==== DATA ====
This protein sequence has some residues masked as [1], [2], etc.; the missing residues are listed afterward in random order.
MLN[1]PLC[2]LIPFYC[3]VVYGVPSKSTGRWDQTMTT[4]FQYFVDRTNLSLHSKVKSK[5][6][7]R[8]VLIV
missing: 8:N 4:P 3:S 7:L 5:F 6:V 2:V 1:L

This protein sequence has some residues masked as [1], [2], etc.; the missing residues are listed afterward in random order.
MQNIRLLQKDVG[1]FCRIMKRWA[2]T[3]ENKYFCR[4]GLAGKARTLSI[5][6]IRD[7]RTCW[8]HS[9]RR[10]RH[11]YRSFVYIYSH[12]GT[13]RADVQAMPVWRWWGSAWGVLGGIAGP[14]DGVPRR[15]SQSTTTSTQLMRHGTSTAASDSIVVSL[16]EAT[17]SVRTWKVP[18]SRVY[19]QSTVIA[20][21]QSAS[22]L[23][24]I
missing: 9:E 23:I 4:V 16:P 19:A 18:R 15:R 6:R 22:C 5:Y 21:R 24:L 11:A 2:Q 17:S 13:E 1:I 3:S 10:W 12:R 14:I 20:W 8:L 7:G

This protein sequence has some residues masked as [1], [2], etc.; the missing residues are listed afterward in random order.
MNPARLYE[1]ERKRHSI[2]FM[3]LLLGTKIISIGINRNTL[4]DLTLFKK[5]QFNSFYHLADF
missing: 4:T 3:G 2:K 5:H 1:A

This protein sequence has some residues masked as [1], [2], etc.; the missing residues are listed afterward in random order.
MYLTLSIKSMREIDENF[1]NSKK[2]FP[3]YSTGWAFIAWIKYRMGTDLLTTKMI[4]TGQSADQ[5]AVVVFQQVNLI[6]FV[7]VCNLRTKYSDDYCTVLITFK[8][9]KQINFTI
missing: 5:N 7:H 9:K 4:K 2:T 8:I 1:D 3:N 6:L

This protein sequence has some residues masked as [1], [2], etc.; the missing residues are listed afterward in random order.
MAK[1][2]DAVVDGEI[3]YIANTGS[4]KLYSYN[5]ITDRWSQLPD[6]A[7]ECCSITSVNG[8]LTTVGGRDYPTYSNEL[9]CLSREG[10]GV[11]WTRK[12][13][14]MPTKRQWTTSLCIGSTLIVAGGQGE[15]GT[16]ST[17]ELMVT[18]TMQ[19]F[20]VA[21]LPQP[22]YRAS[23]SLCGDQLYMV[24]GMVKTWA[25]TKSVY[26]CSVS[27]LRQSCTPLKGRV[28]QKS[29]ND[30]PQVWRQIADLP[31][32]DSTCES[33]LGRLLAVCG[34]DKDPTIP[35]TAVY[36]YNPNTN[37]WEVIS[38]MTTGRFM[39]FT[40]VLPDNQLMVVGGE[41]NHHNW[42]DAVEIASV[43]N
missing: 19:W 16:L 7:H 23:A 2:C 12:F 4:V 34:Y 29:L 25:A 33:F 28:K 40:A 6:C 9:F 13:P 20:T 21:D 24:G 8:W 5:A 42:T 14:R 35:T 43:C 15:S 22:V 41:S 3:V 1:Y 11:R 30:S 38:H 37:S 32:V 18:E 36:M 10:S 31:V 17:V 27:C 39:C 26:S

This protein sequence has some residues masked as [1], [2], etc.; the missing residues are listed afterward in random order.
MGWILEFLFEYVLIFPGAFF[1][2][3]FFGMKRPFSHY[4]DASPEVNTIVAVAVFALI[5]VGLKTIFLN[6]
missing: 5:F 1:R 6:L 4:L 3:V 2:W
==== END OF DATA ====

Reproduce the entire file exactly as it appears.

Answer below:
This protein sequence has some residues masked as [1], [2], etc.; the missing residues are listed afterward in random order.
MLN[1]PLC[2]LIPFYC[3]VVYGVPSKSTGRWDQTMTT[4]FQYFVDRTNLSLHSKVKSK[5][6][7]R[8]VLIV
missing: 8:N 4:P 3:S 7:L 5:F 6:V 2:V 1:L

This protein sequence has some residues masked as [1], [2], etc.; the missing residues are listed afterward in random order.
MQNIRLLQKDVG[1]FCRIMKRWA[2]T[3]ENKYFCR[4]GLAGKARTLSI[5][6]IRD[7]RTCW[8]HS[9]RR[10]RH[11]YRSFVYIYSH[12]GT[13]RADVQAMPVWRWWGSAWGVLGGIAGP[14]DGVPRR[15]SQSTTTSTQLMRHGTSTAASDSIVVSL[16]EAT[17]SVRTWKVP[18]SRVY[19]QSTVIA[20][21]QSAS[22]L[23][24]I
missing: 9:E 23:I 4:V 16:P 19:A 18:R 15:R 6:R 22:C 5:Y 21:R 24:L 11:A 2:Q 17:S 13:E 1:I 3:S 10:W 12:R 14:I 20:W 8:L 7:G

This protein sequence has some residues masked as [1], [2], etc.; the missing residues are listed afterward in random order.
MNPARLYE[1]ERKRHSI[2]FM[3]LLLGTKIISIGINRNTL[4]DLTLFKK[5]QFNSFYHLADF
missing: 4:T 3:G 2:K 5:H 1:A

This protein sequence has some residues masked as [1], [2], etc.; the missing residues are listed afterward in random order.
MYLTLSIKSMREIDENF[1]NSKK[2]FP[3]YSTGWAFIAWIKYRMGTDLLTTKMI[4]TGQSADQ[5]AVVVFQQVNLI[6]FV[7]VCNLRTKYSDDYCTVLITFK[8][9]KQINFTI
missing: 5:N 7:H 9:K 4:K 2:T 8:I 1:D 3:N 6:L

This protein sequence has some residues masked as [1], [2], etc.; the missing residues are listed afterward in random order.
MAK[1][2]DAVVDGEI[3]YIANTGS[4]KLYSYN[5]ITDRWSQLPD[6]A[7]ECCSITSVNG[8]LTTVGGRDYPTYSNEL[9]CLSREG[10]GV[11]WTRK[12][13][14]MPTKRQWTTSLCIGSTLIVAGGQGE[15]GT[16]ST[17]ELMVT[18]TMQ[19]F[20]VA[21]LPQP[22]YRAS[23]SLCGDQLYMV[24]GMVKTWA[25]TKSVY[26]CSVS[27]LRQSCTPLKGRV[28]QKS[29]ND[30]PQVWRQIADLP[31][32]DSTCES[33]LGRLLAVCG[34]DKDPTIP[35]TAVY[36]YNPNTN[37]WEVIS[38]MTTGRFM[39]FT[40]VLPDNQLMVVGGE[41]NHHNW[42]DAVEIASV[43]N
missing: 19:W 16:L 7:H 23:A 2:C 12:F 4:V 34:Y 29:L 25:A 33:F 28:K 40:A 6:C 9:F 13:P 20:T 21:D 24:G 8:W 5:A 42:T 14:R 35:T 43:C 15:S 22:V 41:S 3:V 1:Y 11:R 30:S 38:H 37:S 32:V 18:E 36:M 10:S 31:V 17:V 27:C 39:C 26:S

This protein sequence has some residues masked as [1], [2], etc.; the missing residues are listed afterward in random order.
MGWILEFLFEYVLIFPGAFF[1][2][3]FFGMKRPFSHY[4]DASPEVNTIVAVAVFALI[5]VGLKTIFLN[6]
missing: 5:F 1:R 6:L 4:L 3:V 2:W